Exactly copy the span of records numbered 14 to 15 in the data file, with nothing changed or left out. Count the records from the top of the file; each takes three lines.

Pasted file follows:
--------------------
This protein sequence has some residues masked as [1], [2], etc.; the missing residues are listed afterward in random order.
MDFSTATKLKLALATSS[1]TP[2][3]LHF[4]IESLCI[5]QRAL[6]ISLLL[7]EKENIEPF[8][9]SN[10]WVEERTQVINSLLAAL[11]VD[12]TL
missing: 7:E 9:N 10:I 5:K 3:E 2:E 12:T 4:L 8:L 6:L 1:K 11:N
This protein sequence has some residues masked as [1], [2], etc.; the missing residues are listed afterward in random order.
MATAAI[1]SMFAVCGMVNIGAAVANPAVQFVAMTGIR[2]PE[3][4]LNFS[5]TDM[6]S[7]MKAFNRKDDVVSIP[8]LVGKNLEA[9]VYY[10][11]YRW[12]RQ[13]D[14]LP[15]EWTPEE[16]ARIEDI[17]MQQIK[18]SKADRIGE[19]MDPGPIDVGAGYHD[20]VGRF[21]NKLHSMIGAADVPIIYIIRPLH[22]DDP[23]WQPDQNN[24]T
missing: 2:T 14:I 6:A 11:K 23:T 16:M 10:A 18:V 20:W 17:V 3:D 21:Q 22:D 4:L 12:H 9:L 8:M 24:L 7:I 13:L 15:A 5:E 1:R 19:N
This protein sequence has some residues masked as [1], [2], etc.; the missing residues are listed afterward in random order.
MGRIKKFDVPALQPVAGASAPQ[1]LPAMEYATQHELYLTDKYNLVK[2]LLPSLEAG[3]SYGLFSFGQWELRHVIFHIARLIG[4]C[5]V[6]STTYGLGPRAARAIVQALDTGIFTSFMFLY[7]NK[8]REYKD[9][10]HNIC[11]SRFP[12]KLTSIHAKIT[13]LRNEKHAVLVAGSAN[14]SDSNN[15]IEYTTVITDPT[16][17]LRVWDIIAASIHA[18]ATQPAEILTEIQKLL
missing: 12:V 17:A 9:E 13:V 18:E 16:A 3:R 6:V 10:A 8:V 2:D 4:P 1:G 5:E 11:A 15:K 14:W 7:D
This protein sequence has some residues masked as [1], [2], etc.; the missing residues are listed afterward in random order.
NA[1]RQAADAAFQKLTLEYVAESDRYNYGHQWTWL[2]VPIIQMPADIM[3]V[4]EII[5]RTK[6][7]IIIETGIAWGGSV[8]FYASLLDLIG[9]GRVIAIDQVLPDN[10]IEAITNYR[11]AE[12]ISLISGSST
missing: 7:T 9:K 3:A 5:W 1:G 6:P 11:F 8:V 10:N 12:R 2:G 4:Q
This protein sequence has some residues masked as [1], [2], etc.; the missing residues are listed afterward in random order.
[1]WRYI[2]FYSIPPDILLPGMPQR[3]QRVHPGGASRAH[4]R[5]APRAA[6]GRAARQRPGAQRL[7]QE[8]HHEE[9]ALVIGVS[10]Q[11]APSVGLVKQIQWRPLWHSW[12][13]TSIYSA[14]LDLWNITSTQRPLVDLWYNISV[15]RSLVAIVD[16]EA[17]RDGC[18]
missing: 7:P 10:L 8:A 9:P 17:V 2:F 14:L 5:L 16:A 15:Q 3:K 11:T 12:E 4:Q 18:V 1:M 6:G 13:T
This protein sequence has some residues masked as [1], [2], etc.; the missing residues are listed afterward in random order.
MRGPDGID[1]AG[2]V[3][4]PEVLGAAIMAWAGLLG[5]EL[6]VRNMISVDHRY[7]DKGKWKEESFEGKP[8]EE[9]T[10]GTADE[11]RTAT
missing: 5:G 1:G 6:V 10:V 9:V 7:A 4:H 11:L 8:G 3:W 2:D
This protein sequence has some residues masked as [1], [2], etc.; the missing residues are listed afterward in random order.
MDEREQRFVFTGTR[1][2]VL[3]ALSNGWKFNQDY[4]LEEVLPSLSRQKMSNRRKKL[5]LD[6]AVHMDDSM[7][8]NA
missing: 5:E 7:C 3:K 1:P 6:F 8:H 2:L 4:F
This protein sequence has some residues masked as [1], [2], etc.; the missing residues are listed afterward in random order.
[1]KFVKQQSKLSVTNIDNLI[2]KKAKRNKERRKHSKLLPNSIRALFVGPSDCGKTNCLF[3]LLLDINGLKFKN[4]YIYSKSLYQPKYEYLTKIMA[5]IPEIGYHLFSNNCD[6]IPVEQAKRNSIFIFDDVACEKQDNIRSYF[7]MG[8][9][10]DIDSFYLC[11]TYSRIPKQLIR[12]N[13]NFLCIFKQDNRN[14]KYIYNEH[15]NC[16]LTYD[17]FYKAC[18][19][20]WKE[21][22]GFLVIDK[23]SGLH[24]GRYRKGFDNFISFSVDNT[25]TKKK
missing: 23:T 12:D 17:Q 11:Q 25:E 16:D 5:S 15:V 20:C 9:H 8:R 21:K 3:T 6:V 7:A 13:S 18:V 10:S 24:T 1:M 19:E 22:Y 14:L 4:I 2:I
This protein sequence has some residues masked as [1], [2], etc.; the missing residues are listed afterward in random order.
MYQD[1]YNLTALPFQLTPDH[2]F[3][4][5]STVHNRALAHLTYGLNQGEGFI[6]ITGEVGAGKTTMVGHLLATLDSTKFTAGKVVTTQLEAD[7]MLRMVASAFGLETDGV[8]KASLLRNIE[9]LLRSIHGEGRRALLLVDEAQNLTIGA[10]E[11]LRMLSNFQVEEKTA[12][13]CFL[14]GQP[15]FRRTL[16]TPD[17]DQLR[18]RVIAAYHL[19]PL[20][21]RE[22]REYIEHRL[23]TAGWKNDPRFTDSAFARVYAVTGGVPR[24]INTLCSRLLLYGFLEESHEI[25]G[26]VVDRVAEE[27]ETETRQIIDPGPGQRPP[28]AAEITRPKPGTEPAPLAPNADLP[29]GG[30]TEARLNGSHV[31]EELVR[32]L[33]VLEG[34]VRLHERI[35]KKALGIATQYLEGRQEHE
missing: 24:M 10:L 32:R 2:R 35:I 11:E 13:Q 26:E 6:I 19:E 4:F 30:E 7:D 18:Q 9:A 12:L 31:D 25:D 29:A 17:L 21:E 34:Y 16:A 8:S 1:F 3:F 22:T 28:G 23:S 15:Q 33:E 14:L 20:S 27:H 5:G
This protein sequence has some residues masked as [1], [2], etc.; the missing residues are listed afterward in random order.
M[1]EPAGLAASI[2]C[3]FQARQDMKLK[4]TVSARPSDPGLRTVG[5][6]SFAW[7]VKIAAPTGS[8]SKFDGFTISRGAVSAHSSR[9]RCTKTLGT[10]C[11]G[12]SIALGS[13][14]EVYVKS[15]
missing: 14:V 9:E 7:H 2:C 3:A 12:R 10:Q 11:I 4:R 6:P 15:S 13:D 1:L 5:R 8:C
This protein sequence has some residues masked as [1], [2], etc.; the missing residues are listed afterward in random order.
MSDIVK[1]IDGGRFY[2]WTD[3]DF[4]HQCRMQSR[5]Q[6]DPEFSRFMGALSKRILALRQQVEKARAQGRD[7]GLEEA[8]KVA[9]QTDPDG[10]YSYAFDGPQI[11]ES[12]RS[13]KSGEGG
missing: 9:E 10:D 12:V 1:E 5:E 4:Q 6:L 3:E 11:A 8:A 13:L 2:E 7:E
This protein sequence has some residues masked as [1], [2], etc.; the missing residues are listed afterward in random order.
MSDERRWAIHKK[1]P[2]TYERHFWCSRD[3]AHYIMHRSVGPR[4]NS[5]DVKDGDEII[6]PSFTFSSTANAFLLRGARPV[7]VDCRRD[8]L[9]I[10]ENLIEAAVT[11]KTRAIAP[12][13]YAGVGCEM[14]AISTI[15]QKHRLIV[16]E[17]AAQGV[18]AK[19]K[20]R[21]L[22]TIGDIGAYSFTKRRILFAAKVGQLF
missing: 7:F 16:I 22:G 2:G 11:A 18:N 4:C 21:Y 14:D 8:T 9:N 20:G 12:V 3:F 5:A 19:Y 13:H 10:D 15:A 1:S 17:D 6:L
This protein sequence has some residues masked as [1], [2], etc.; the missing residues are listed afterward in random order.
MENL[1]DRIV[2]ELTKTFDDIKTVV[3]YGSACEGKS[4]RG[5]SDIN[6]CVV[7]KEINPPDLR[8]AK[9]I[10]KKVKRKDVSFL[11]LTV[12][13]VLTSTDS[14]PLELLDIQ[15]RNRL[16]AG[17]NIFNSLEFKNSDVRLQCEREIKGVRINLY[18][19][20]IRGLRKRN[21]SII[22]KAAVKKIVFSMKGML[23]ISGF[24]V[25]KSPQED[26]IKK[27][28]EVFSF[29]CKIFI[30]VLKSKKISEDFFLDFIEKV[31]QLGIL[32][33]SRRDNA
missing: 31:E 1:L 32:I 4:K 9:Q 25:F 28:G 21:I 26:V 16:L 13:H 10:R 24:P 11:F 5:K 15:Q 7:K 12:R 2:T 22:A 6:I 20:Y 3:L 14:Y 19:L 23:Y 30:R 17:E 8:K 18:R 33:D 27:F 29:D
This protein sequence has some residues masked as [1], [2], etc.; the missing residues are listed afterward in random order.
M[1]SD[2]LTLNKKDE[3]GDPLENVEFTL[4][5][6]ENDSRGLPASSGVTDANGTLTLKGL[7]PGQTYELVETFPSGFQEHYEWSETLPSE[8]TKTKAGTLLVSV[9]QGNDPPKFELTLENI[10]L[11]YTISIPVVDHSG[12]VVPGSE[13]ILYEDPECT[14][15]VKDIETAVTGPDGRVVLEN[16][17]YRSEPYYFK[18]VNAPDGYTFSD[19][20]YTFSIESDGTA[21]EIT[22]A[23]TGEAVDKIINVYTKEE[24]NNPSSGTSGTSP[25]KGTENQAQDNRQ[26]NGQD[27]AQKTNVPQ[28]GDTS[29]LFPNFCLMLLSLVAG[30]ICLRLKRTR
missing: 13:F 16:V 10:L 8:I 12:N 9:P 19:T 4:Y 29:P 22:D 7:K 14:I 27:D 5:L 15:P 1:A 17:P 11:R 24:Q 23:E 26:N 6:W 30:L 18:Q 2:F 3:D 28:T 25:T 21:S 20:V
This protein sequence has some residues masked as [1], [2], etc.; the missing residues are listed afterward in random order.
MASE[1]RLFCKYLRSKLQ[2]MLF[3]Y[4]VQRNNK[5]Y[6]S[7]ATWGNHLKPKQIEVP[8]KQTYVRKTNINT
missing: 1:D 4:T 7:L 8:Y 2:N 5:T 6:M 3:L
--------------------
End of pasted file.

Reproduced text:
This protein sequence has some residues masked as [1], [2], etc.; the missing residues are listed afterward in random order.
M[1]SD[2]LTLNKKDE[3]GDPLENVEFTL[4][5][6]ENDSRGLPASSGVTDANGTLTLKGL[7]PGQTYELVETFPSGFQEHYEWSETLPSE[8]TKTKAGTLLVSV[9]QGNDPPKFELTLENI[10]L[11]YTISIPVVDHSG[12]VVPGSE[13]ILYEDPECT[14][15]VKDIETAVTGPDGRVVLEN[16][17]YRSEPYYFK[18]VNAPDGYTFSD[19][20]YTFSIESDGTA[21]EIT[22]A[23]TGEAVDKIINVYTKEE[24]NNPSSGTSGTSP[25]KGTENQAQDNRQ[26]NGQD[27]AQKTNVPQ[28]GDTS[29]LFPNFCLMLLSLVAG[30]ICLRLKRTR
missing: 13:F 16:V 10:L 8:I 12:N 9:P 19:T 4:Y 29:P 22:D 7:K 14:I 27:D 5:L 15:P 1:A 17:P 11:R 24:Q 23:E 26:N 6:W 30:L 18:Q 2:F 3:D 28:T 25:T 21:S 20:V
This protein sequence has some residues masked as [1], [2], etc.; the missing residues are listed afterward in random order.
MASE[1]RLFCKYLRSKLQ[2]MLF[3]Y[4]VQRNNK[5]Y[6]S[7]ATWGNHLKPKQIEVP[8]KQTYVRKTNINT
missing: 1:D 4:T 7:L 8:Y 2:N 5:T 6:M 3:L